Professor Van Duyne discovered surface-enhanced Raman spectroscopy (SERS), invented nanosphere lithography (NSL), and developed ultrasensitive nanosensors based on localized surface plasmon resonance (LSPR) spectroscopy. His research interests include SERS, LSPR spectroscopy, plasmonics, nanoscale biosensors, atomic layer deposition (ALD), ultra-high vacuum tip-enhanced Raman spectroscopy (UHV-TERS), electrochemical tip-enhanced Raman spectroscopy (EC-TERS) and surface-enhanced femtosecond stimulated Raman spectroscopy (SE-FSRS). He has been elected a Fellow/Member of the National Academy of Sciences, American Academy of Arts and Sciences, Royal Society of Chemistry (RSC), American Institute for Medical and Biological Engineering, Society of Applied Spectroscopy (SAS), American Physical Society (APS), and the American Association for the Advancement of Science.
He has been recognized for his accomplishments with the Spiers Memorial Award, Royal Society of Chemistry, Faraday Division (2017); Election to the American Institute of Medical and Biological Engineers (2016); Theophilus Redwood Award, Royal Society of Chemistry (2015); E. Bright Wilson Award in Spectroscopy, American Chemical Society (2014); Thomson Reuters List of Highly Cited Researchers (2014, 2015, 2016); Charles Mann Award in Applied Raman Spectroscopy, Society of Applied Spectroscopy (2014); Sir George Stokes Award, Royal Society of Chemistry (2013); Honorary Member, Society of Applied Spectroscopy (2013); Thomson Reuters list of top 100 chemists over the period 2000-2010 as ranked by the impact of their published research (2011); Charles N. Reilley Award, Society for Electroanalytical Chemistry (2011); Election to the US National Academy of Sciences (2010); Analytical Chemistry Award, American Chemical Society, (2010); Bomem-Michelson Award, Coblentz Society (2010); Ellis R. Lippincott Award, Optical Society of America (2008); L’Oreal Art and Science of Color Prize (2006); Nobel Laureate Signature Award for Graduate Education, American Chemical Society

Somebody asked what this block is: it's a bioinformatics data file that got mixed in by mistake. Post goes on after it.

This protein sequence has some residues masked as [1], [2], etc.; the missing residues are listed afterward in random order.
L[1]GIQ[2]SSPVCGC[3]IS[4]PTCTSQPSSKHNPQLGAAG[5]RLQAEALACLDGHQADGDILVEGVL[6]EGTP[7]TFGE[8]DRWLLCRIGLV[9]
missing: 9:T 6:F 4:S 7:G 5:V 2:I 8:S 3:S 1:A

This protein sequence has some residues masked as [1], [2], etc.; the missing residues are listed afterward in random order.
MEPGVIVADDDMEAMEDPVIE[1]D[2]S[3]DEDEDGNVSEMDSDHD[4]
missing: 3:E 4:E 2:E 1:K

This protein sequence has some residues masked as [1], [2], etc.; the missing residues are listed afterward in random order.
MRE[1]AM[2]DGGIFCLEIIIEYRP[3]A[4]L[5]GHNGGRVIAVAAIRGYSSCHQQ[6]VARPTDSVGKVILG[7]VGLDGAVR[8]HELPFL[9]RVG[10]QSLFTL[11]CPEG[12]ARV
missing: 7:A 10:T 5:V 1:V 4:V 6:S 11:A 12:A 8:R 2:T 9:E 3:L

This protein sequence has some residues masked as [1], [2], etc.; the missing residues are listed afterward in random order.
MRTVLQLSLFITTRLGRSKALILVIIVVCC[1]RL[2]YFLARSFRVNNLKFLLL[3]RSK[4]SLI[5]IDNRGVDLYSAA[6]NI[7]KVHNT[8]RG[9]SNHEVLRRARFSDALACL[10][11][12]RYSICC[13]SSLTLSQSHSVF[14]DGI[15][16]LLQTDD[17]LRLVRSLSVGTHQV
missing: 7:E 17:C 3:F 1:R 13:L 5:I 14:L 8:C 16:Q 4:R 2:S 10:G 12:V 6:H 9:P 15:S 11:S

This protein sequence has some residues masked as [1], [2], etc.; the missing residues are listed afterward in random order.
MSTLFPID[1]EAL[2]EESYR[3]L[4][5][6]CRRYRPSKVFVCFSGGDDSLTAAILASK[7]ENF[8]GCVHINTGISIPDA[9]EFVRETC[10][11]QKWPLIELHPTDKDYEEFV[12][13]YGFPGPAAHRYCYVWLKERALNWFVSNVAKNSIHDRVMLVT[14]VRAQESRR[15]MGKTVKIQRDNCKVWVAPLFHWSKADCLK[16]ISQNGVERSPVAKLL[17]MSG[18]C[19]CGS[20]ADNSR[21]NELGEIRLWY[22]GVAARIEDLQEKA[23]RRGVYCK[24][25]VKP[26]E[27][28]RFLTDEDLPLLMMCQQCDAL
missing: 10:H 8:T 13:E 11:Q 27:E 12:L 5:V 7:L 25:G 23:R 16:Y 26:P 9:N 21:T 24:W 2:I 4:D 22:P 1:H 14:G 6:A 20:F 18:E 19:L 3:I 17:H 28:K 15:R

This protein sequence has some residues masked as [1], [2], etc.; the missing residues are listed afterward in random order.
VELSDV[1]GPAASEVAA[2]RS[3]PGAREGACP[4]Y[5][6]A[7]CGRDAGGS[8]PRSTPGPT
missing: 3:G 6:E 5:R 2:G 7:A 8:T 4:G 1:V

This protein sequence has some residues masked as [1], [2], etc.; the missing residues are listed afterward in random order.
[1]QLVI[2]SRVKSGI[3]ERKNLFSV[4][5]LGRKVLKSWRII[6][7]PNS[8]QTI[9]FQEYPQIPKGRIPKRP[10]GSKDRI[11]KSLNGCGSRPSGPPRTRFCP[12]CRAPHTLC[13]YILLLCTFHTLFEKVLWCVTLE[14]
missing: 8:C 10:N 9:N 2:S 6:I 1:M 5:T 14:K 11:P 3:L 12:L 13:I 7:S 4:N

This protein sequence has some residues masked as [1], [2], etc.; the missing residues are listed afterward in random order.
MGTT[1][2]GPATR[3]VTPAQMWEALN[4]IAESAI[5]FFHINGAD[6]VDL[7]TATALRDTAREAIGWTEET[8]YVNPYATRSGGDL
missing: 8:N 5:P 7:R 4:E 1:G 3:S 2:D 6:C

(2005); Election to the American Academy of Arts and Sciences (2004); The Earle K. Plyler Prize for Molecular Spectroscopy, American Physical Society (2004); Excellence in Surface Science Award of the Surfaces in Biomaterials Foundation (1996); Pittsburgh Spectroscopy Award (1991),; National Fresenius Award, American Chemical Society (1981); and the Coblentz Memorial Prize in Molecular Spectroscopy (1980). He is also a fellow of the Society of Applied Spectroscopy (2013), Royal Society of Chemistry (2013), American Physical Society (1985), and the American Association for the Advancement of Science (1983). Van Duyne received his B.S. degree from Rensselaer Polytechnic Institute (1967) and a PhD. degree in analytical chemistry from the University of North Carolina (1971).